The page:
Protecting aircraft from lightning strikes probably isn't the first use of nanotechnology that springs to mind, but that's exactly what Fraunhofer researchers hope to achieve by combining carbon nanotubes with carbon fiber reinforced plastics (CFRPs).
The research at the Fraunhofer Institute for Manufacturing Technology and Advanced Materials (IFAM) centers on using the highly-conductive properties of carbon-nanotubes in plastic manufacturing.
A new process has been developed where plasma is used to make the nanotubes homogeneous and better suited to bonding with the polymer.
“We spray the particles – i.e. the nanotubes – into this atmospheric plasma.” They immediately fall into the selected solvent, which can then be used to further process the polymer," says Dr. Jörg Ihde. "The whole procedure takes just a few seconds – a huge advantage over the old method, in which CNTs were generally prepared in an acid bath using a wet chemical process. That took several hours or days, required considerably more chemicals, and generated significantly more waste.
So what does this have to do with aircraft? It's not uncommon for planes to be hit by lightning, but modern aircraft are designed to cope with this. The key to this protection is maintaining a conductive exterior skin so that the current can pass from one side of the aircraft to another and exit without damaging the electrical systems or worse, like causing a fuel tank to explode.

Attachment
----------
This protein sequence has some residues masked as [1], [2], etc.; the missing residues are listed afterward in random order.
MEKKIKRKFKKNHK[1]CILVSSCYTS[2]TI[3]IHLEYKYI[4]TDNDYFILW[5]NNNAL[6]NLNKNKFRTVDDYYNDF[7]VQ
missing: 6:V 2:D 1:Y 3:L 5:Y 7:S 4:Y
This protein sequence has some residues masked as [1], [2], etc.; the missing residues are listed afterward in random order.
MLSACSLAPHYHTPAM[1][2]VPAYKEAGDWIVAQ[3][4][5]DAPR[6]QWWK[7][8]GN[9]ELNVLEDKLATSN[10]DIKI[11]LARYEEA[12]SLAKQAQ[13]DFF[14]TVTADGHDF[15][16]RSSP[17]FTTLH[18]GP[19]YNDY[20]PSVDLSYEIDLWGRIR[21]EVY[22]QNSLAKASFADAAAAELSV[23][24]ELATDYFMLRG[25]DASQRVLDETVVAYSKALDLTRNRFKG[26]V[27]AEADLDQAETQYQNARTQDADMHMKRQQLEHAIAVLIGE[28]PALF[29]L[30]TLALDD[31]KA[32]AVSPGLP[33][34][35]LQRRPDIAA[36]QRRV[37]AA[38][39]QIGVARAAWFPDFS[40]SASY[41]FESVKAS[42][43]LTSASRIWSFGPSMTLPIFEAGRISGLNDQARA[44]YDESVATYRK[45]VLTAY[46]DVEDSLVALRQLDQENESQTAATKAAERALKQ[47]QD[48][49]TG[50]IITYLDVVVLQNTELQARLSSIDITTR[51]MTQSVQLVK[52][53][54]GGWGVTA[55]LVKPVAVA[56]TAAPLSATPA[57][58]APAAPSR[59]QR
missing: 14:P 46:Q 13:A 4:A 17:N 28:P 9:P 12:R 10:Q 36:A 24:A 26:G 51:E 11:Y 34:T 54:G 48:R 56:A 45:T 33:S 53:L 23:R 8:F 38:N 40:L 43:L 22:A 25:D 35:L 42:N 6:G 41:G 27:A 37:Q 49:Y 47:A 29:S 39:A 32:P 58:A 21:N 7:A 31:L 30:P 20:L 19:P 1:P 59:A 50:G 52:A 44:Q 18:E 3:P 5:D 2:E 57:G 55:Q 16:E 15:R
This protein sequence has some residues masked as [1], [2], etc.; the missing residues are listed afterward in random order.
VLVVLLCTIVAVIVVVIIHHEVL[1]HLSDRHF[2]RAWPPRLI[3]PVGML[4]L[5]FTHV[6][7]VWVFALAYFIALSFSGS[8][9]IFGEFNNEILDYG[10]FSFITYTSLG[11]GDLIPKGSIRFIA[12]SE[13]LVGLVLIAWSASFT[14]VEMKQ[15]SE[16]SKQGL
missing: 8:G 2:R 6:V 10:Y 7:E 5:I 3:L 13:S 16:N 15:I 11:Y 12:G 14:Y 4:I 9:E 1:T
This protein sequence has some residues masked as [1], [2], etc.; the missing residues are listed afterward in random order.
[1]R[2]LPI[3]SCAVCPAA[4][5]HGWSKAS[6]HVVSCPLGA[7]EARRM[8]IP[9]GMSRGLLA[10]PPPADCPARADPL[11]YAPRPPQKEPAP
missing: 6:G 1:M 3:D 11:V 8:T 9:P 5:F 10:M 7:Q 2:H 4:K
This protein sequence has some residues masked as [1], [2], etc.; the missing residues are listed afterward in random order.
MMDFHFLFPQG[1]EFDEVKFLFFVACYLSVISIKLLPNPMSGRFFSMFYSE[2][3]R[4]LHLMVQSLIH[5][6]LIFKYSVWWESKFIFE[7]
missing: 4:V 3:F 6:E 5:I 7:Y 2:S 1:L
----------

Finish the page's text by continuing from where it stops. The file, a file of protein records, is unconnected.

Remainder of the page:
That's OK for aluminum aircraft skins, but when less conductive carbon fiber reinforced plastics are introduced to lighten the design it gets a little trickier. One solution is to embed conductive fibers to carry the lightning current and the Fraunhofer work is an extension of this approach – because carbon nanotubes are highly conductive, CFRPs made using this new method will be easy to incorporate into lightning resistant aircraft designs.
The potential applications for the method also extend to increasing the heat dissipation properties of electrical components and reducing electromagnetic losses in electric motors.
“By mixing nanoparticles with plastics, we’ve been able to significantly enhance the material properties of the latter,” states Dr. Uwe Lommatzsch, project manager at the IFAM. To give just two examples, CNTs are being used to optimize the electrical conductivity of plastics, and their heat dissipation properties are likewise being improved by the addition of metal particles.
IFAM is showing the new tech at the K 2010 trade fair in Düsseldorf (October 27 - November 3, 2010).